The Gospel revolution

 

P. (from Great Britain) has two classmates who always pick on him. “I’ve tried not to fight back,” confided P. to his grown-up friend, C., “but they still keep picking on me!” “Let’s ask Jesus to give you the strength to love them even more,” suggested C.
One day, P. brought a huge tray of sweets to school to celebrate his birthday. The teacher told him that he may go to the other classrooms, too, to offer the sweets. “Choose two of your classmates to come with you,” she added. P. would have wanted to call his two best friends. The words, “… love your enemies,” came to his mind. “May T. and L. come with me?” he asked the teacher. They were just the ones who were bullying him. P. told C. all about what happened. “See?” said P., “Jesus gave me the strength to do it, and you know what? They’ve stopped bullying me.”

F. d. M. (from Guatemala): “The other day, Mom and Dad had a fight. That made me very sad. I wanted them to be happy and I wondered what I could do. Then I went to my younger brothers. We cut out paper flowers and hearts and stuck them on the wall. Mom and Dad were sitting in silence watching TV. We turned off the TV and sung them a song about how we should love one another. Mom and Dad were so touched they apologized to each other. Mom was so happy she cried. I was happy, too. We all went to bed very happy. ‘Thank you,’ I said to Jesus.”

E. (from Trent) received some money from her grandparents when her baby teeth fell out. She was very happy because she had something to give to the poor who are getting help from the Focolare Movement. “Why don’t you keep some of the money to buy yourself that pair of shoes you need?” her Dad asked. “But Dad,” replied E., “the poor children don’t have shoes!” Her Dad understood. A short time afterwards, E. received a gift from her uncle and aunt: it was the pair of shoes she needed.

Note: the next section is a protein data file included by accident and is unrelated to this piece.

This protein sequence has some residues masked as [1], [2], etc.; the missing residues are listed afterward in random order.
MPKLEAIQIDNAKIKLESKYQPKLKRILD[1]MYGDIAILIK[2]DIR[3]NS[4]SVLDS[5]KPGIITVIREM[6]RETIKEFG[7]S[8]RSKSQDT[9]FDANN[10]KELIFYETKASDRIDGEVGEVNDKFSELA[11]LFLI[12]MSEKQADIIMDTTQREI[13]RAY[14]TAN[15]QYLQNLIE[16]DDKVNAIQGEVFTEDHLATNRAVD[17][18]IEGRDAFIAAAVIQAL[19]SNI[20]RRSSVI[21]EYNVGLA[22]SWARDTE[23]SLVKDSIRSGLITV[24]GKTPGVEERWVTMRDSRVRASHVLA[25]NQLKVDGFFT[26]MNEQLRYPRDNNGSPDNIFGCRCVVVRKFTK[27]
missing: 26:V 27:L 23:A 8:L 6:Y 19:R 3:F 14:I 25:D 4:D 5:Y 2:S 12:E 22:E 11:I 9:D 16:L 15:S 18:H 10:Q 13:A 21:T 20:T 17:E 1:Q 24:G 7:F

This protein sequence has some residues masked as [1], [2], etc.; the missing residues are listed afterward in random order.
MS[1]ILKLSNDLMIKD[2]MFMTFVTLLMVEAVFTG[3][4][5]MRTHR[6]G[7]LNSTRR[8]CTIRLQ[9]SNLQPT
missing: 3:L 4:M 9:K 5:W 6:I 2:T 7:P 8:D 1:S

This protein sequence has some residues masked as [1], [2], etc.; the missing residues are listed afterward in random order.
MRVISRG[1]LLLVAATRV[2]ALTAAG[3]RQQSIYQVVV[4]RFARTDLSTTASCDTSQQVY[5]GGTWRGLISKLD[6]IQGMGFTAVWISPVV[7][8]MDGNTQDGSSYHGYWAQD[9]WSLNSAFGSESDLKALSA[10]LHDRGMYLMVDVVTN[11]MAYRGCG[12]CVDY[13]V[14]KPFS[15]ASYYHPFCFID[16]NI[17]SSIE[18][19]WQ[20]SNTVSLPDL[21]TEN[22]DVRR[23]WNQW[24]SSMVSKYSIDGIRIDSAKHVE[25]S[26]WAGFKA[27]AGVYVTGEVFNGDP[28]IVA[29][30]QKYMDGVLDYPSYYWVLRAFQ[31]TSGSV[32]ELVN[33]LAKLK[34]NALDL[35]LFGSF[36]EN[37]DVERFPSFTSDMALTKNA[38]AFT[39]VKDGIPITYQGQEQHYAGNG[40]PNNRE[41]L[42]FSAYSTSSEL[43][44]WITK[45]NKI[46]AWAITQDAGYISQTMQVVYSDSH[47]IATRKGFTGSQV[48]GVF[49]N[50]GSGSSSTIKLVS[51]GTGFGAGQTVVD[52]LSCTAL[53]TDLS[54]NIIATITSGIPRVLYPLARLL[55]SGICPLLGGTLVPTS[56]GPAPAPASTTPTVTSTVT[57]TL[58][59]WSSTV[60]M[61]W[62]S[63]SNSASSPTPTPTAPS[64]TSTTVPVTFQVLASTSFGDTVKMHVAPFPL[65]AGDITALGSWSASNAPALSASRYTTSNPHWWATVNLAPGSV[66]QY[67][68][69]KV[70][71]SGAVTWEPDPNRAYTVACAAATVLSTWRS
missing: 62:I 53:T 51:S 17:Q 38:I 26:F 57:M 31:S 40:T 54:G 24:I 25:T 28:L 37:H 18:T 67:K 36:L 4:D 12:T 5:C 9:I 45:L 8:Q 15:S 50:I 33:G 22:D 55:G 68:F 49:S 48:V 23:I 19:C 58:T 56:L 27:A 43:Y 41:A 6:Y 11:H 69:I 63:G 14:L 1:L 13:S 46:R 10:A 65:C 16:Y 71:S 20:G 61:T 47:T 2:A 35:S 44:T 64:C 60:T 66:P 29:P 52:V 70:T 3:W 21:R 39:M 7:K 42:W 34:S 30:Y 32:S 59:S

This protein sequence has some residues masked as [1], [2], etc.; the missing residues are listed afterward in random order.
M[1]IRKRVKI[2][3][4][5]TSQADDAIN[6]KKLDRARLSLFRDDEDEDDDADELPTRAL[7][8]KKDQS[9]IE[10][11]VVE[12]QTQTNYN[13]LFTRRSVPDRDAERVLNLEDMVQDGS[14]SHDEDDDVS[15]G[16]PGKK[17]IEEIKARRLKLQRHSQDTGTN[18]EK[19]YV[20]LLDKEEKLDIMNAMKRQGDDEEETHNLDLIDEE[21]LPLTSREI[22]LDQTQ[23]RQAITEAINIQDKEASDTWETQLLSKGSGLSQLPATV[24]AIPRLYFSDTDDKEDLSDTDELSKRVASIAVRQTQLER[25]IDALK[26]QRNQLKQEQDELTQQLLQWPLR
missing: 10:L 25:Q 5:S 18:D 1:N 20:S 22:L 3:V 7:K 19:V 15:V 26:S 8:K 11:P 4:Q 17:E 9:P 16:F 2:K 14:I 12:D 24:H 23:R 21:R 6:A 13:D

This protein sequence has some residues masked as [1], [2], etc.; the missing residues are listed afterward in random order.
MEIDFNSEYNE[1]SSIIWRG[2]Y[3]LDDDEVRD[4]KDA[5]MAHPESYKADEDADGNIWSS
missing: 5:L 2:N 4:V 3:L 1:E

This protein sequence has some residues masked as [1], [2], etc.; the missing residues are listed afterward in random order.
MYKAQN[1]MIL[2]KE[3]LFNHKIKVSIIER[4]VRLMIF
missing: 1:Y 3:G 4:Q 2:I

E., 5 years old (from San Paulo, the biggest city of Brazil). Mr. C. takes E. to school everyday. He does not believe in God, and he is known to be a person who is hard to deal with. One morning, as Mr. C. was driving E. to school, she asked him, “Do you know what an act of love is?” “No,” he answered, “what is it?” “An act of love is when you see Jesus in everybody and treat every person the way you would treat Jesus,” she explained. Mr. C. became very pensive. A few days afterwards, at dinner time, E.’s father said that he noted that Mr. C. seemed different. He did not get upset so easily anymore. “When people ask him what happened, he answers, ‘Ask little E.’. I think we’ve got a lot to learn from children.”

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